His love of sailing is nicely summarized in the following excerpt from an article from the Baltimore Sun:
Cronkite Loved To Go Down To the Sea In Boats
July 26, 2009|By FREDERICK N. RASMUSSEN
“After having spent many years racing Austin-Healeys, Volvos and Lotus Elevens, Walter Cronkite finally gave up the rough-and-tumble sport of competitive driving, to his family’s great relief, and turned to the sea for relaxation…”
“… Cronkite, who acknowledged that he had read plenty of books about the sea, didn’t know the first thing about sailing when he began on a Sunfish in the late 1940s. But he was hooked.
‘Sailing for me, though, has satisfied many urges. For one thing, it feeds the Walter Mitty in me, the inner heroism with which James Thurber endowed his unforgettable character,’ he wrote.
‘I never sail from harbor without either a load of tea for Southampton or orders from the admiral to pursue that villain Long John Silver and his rapacious crew,’ he wrote. ‘I love the challenge of the open sea, the business of confronting Mother Nature and learning to live compatibly with her, avoiding if possible her excesses but always being prepared to weather them.’
Cronkite, who became an accomplished ocean sailor, told a Baltimore Sun reporter in a 2006 interview that he didn’t consider any boat that he owned christened ‘until it fully toured up and down the Chesapeake Bay.’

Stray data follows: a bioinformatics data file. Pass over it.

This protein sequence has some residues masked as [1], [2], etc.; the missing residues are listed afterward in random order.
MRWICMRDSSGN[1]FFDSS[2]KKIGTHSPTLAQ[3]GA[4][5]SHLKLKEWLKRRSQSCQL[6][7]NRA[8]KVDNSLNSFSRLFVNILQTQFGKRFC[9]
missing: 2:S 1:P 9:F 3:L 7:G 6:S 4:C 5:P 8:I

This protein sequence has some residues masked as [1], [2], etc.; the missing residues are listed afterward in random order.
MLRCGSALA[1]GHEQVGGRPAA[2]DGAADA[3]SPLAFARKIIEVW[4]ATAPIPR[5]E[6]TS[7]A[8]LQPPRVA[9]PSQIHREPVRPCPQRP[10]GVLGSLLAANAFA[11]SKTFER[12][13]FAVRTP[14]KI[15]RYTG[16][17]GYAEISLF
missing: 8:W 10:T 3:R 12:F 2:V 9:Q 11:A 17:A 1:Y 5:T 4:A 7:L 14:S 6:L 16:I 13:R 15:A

His last boat, the two-masted 64-foot Hinckley sailing yacht Wyntje (pronounced win-tee) was named for the first woman to marry a Cronkite in 1642 in the New Amsterdam colony. It had a full-time crew of two.
During summers, the Wyntje was docked off Edgartown on Martha’s Vineyard, where the broadcaster had a summer home for more than 30 years.
Summer sailing day trips, with Cronkite at the helm, were to Nantucket or Newport, R.I., while longer voyages explored the rocky coast of Maine, with Camden Harbor a favorite destination.
In the fall and spring, he enjoyed sailing between New York City and Annapolis. Tortola, in the British Virgin Islands, was the vessel’s winter home, before returning in the spring to northern waters.
Locally, one of Cronkite’s favorite ports was Annapolis, where he became friends with Mike Ashford, a former Eastern Airlines pilot and sailor who opened McGarvey’s Saloon and Oyster Bar in 1975.
In an interview some years ago, Cronkite told a reporter that McGarvey’s was the ‘best sailors’ watering hole on the East Coast.’
‘We met at a fundraiser years ago. Walter and Betsy were the celebrity couple, and we just hit it off. We discovered we had a lot of the same interests in boats, books and drinks,’ Ashford said in an interview the other day.
‘And we’ve sailed together for more than 35 years, and it’s been lots of fun. When he signed the contract for his last boat, he did it on my dining room table,’ said Ashford, who traveled to New York City on Thursday to attend Cronkite’s funeral and say a few words at the invitation of his family.
‘Walter loved sharing the experience of sailing. He loved getting cold and wet and knocked about at times. He could never understand why people didn’t see the fun in that,’ Ashford said, laughing.
‘I remember one time in an Annapolis-Bermuda race, we went through one of the biggest storms I had ever been in. One of the boats went down, but we made it through,’ he said.
Ashford said his friend loved autumn sailing on the Chesapeake, when the Eastern Shore was dressed in fall colors and flocks of geese and ducks wheeled overhead on their southern migrations.